Ambrose didn't bully his way to schoolyard status

December 12, 2004|By MARK KELLER

Regardless of what second- or third-hand information might have been related to you over the last 31 years, you must understand: Tim Ambrose is no bully.

That might be a little hard to believe, given that most every football coach in the area who faced Ambrose's Middletown teams in that time probably took his share of whippings from the Knights.

But blowouts aside, Ambrose was a coach who never forgot the most important reason he was on the sideline - the kids. And not only those on his team.

Ambrose, who stepped down as the Knights' coach two weeks ago, was always an advocate for all players - not the selfish, win-at-all-costs tyrant some made him out to be, usually after one of those aforementioned whippings.


Several years ago, as we were taking nominations for our All-Area Football team, I looked over the ballot that Ambrose submitted.

His choice for Defensive Player of the Year was not one of his own kids, even though he did have several worthy of consideration. It was Boonsboro's Chris Dankmeyer.

His reason for selecting Dankmeyer consisted of two words: "Who else?"

He has gone to bat for kids, helped some get into college, helped some obtain scholarships. Again, it didn't matter if you played for or against him. If Ambrose could assist you, he would.

The same went for reporters. If there was some way that he could make a reporter's job easier, he would.

What strikes me about Ambrose is that, in my experience, he always treats people with respect. You can't ask for a man to do anything more than that.

In 1997, my first year as The Herald's lead prep football writer, I called Ambrose prior to the Knights' game against Boonsboro. I was nervous as I asked about the perception that he liked to run the score up against lesser teams. But Ambrose was candid in his answer and he spoke about that perception freely.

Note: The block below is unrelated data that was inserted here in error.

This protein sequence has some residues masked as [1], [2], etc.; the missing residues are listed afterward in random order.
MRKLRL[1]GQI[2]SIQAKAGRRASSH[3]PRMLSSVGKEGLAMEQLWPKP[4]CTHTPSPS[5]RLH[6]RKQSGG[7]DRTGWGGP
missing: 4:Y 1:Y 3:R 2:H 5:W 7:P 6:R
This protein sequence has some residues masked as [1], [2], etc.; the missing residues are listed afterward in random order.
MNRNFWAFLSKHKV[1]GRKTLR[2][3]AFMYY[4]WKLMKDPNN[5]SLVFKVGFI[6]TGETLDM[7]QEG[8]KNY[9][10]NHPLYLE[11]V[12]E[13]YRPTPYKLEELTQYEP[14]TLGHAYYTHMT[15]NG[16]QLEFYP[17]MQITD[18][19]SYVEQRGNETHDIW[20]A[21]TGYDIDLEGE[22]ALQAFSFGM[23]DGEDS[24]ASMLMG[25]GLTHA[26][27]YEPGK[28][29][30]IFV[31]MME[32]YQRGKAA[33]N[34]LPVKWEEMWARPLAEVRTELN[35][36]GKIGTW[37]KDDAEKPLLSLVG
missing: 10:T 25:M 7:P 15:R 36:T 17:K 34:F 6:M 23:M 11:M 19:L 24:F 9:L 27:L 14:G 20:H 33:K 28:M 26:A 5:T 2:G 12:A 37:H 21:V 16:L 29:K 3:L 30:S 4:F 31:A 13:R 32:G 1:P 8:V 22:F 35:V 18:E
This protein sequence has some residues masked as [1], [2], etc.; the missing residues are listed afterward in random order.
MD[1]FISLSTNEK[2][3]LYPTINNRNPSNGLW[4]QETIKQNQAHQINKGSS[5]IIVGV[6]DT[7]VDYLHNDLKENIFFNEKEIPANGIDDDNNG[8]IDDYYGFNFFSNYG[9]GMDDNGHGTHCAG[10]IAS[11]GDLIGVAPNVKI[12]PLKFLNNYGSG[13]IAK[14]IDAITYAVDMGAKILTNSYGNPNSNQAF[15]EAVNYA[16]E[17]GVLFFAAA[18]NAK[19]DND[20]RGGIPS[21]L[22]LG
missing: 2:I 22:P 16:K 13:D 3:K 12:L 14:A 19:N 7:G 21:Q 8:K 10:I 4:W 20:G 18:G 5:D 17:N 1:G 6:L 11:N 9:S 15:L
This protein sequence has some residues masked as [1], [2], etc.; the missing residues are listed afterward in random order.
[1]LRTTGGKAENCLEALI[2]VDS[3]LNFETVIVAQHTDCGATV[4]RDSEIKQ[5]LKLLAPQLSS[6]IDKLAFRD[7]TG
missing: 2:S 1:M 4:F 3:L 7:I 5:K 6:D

After the Boonsboro game - a 42-0 Middletown win - I approached Ambrose to interview him. It was the first time I had met him face-to-face.

He shook my hand and, before talking about the game, thanked me for the story I had written earlier in the week.

"You wrote what I said and what I meant, and I appreciate that," he told me.

Two years later, following a game at Williamsport, I asked Ambrose about a running play that the Knights had had particular success with against the Wildcats.

As he started to verbalize the play for me, he looked around, spotted a chalkboard and walked to it. Rather than just tell me about the play, he drew up the play on the chalkboard and showed me why the play was so successful.

That's respect. And that's why I'll miss dealing with Ambrose as a football coach.

Because he's just such a bully.

Mark Keller is sports editor of The Herald-Mail. His column appears every Sunday. He can be reached at 301-733-5131, ext. 2332, or by e-mail at

The Herald-Mail Articles